It’s 2:00 AM and I leave for Boston in a few, short hours. My departure marks the end of my second winter break since college began. To say that this one was different than that of my freshman year would be vast understatement. One year ago, I was sitting on the same white couch, repressing the welling of tears behind my eyes. What awaited me back in Boston was a life of insecurity - one in which I had forgotten who I was, doubted where I was going, and questioned whether or not I was in the right place. But this time I feel different. I feel rejuvenated. I feel like I did when I was 16: confident, carefree, goofy, thirsty for adventure, eager to make connections, and, by the grace of God, fully immersed in the present.
Like so many before me, I entered college with a plan. I wanted to graduate in three years. I wanted to get in, succeed, and get out. I wanted to go to grad school, get my PhD in psychology, marry the woman of my dreams, and settle into a life of routine monotony. I wanted a white fence, a sparkling green yard, and a cute, little porch-swing on which I could read the newspaper on sunny Sunday mornings. It’s not that I was at any point a boring person; it’s that I had endured such chaos in my childhood that all I wanted was simplicity. So when I neared a breakdown in the days preceding sophomore year - one induced by the (natural) realization that I had no sense of who I was and no true idea of who I wanted to be - I worried that I would be yet again returning to my insecure world. But then it dawned on me that none of us are supposed to know exactly who we are or exactly what we want from life. None of us are supposed to be sure of our future - not at 19 years old.
Human beings simply aren’t programmed that way. We’re multifaceted, complex, self-defeating, and we don’t easily adapt to evolving circumstances. It terrified me to feel as lost as I did before returning to Brandeis for my second year. I was accustomed to unconditional confidence. But when I came to realize that college is the exact time to feel lost and confused, I was able to release a sigh of relief that was long overdue.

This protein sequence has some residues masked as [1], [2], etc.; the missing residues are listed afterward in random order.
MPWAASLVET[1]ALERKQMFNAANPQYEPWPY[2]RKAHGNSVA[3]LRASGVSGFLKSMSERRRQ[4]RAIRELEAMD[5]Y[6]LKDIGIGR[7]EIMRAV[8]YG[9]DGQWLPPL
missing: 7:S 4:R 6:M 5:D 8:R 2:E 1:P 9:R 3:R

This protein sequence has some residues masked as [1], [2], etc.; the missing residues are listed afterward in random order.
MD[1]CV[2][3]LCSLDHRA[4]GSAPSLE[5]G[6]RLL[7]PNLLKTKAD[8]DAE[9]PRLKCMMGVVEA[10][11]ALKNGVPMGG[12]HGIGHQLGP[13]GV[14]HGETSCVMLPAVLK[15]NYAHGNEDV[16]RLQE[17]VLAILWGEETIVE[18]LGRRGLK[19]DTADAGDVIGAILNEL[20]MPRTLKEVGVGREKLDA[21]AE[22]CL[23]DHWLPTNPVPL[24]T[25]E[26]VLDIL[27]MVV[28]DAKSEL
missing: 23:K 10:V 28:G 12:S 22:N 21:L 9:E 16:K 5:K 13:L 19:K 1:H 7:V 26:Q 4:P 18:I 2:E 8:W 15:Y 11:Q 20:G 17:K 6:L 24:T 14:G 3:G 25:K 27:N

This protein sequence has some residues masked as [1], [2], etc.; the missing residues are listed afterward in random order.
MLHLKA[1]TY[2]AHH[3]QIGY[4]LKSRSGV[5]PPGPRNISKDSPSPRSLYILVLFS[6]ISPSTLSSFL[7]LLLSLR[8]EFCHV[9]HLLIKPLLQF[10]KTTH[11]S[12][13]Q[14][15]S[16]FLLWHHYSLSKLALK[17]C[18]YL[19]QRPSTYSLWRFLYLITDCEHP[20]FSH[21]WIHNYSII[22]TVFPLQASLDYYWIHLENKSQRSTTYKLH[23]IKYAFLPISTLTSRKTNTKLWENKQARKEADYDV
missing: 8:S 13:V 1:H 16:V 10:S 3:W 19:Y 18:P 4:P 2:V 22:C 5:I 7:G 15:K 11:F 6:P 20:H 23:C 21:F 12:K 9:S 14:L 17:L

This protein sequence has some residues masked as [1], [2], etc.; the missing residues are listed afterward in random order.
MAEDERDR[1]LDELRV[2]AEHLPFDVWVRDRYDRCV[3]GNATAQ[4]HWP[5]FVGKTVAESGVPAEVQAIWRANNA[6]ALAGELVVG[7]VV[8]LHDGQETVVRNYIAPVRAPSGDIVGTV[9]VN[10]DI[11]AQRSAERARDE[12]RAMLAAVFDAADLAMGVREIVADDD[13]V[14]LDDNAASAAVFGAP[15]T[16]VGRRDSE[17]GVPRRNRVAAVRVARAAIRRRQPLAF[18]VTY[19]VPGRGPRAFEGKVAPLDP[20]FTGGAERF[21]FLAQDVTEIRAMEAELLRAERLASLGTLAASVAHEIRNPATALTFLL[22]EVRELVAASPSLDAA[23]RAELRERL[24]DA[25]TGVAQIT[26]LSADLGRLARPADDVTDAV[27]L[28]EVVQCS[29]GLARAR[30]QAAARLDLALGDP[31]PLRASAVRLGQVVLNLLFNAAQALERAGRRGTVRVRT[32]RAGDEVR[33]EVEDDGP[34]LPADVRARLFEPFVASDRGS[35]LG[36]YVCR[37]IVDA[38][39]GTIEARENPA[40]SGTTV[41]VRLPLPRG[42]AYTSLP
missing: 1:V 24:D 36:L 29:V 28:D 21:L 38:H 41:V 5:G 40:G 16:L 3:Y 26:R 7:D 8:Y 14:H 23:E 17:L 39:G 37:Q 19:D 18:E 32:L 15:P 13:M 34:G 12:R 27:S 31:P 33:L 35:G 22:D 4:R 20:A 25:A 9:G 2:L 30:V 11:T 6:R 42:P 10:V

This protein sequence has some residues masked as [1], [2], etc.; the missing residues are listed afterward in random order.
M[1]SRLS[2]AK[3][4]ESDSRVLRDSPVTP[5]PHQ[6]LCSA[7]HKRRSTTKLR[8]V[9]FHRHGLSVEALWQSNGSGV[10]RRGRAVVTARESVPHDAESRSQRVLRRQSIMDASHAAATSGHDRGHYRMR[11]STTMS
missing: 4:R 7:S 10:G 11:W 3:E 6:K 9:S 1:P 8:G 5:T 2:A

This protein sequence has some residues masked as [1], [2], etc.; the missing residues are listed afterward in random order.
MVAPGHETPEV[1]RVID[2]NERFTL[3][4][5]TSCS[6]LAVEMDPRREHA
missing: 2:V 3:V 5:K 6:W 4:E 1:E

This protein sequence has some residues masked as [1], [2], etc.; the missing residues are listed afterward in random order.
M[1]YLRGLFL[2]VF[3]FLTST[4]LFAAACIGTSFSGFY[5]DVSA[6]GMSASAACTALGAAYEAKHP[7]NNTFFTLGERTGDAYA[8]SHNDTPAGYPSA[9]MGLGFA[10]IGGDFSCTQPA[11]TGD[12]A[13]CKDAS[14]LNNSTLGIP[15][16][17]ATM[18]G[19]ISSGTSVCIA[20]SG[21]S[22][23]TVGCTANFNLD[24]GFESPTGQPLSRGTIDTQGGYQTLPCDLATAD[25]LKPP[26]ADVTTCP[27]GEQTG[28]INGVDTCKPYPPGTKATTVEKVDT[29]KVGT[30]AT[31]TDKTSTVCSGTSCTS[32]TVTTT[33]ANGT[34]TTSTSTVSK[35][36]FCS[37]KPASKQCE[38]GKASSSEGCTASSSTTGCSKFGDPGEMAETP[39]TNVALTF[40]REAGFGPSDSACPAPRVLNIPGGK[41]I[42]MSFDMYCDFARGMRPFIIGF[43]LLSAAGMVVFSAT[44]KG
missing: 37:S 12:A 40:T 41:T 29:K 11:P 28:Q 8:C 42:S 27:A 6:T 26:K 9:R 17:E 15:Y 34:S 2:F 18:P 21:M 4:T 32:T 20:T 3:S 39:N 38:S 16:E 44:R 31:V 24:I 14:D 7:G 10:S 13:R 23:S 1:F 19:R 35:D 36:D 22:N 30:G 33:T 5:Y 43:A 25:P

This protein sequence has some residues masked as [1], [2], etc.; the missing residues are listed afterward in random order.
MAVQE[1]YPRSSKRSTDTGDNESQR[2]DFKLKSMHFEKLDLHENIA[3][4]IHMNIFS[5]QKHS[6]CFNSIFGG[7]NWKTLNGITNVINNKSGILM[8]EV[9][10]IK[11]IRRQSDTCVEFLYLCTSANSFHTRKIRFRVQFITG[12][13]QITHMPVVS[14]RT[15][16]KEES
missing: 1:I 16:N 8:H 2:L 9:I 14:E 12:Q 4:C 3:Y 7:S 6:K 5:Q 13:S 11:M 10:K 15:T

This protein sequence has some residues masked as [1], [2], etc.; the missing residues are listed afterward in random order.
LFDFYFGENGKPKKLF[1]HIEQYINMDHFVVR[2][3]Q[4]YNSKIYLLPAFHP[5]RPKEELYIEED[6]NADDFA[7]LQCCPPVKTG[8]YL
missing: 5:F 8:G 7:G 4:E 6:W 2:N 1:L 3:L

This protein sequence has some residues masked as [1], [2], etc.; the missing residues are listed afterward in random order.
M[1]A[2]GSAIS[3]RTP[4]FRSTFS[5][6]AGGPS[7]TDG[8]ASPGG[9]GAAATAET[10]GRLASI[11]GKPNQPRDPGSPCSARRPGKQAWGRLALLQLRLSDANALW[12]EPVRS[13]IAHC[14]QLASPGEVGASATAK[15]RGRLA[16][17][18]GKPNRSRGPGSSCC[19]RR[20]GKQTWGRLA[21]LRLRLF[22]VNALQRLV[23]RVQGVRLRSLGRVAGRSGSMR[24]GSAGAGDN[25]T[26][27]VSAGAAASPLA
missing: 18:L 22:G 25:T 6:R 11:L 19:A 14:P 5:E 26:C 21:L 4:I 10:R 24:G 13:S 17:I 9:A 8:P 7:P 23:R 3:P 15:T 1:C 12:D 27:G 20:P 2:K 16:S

My perfect plan left little room to live a life that wasn’t driven primarily by narrow-minded aspirations. I limited myself from exploring what it means to feel a sense of self. I was under the impression that who I was my senior year of high school was sufficient - that I would be that person forever. But I don’t want to be that person forever. I don’t want to be the person I am right now, typing this piece behind my computer screen, forever. It’s not that I dislike who I am in this moment, I just know that I can be better. We can all be better. College is the time to make untimely mistakes, suffer through the inevitability of social anxiety, and wander aimlessly in search of even a semblance of a sense of self. We do these things so that we may discover what is needed to become our best selves.
I see a lot of pieces discussing the trials of freshman year circulating throughout Facebook. It’s nice to know that others are coming forward in an effort to generate dialogue on the unmet expectations and undiscussed difficulties of going away to college. It made me wonder whether or not similar discussions should be raised about sophomore year. I have relatively few complaints during this round of school - I’ve strengthened close friendships, I’ve made new ones, I’ve gotten involved on campus, and I’ve reached a place in which I can comfortably say that I love my school, all its quirks and annoyances considered. That said, freshmen and sophomores alike should note that no matter how massively confused and lost you find yourself throughout college, you are in no way an anomaly.
Sometimes, when I write, I fear that I come across as a condescending know-it-all. That's not my intention. I’m aware that I know comparatively little about life. But that’s the point. The first step to gaining peace of mind throughout the turbulence of college is to recognize that we’re not supposed to know everything, or even anything. We’re supposed to live in the present and learn from the mistakes we’ll inevitably make. We’re supposed to get out of our heads so that we may comfortably operate in the here and the now. Coming to that revelation is what afforded me the clarity to set off on a path toward independent happiness. No longer do I allow my satisfaction to be contingent on the considerations and actions of others.
I would be lying if I said I didn’t still struggle with the socially exhausting component of college. I would likewise be lying if I said I didn’t care at all about what others think of me. Such concerns are timeless. But I can confidently say that I’ve released myself from the trap that is social comparison. Honestly, I’m not really sure what I’m getting at right now. I haven’t written in a while, and I felt now was the right time to share again. This break has been magnificent in so many ways. I had the chance to reconnect with friends from whom I had drifted in the past year and a half. I entered break with an open mind and a willingness to give others a second chance. I also realized just how special the friendships I’ve created at school are. As I enter the next semester - the next stage - of my college career, I can’t help but reflect on how I felt just a year ago. I’m not terrified anymore. I’m excited to live and grow and pursue adventure and make mistakes and learn from what’s in front of me rather than long for what’s long past.
So, here’s to the next stage.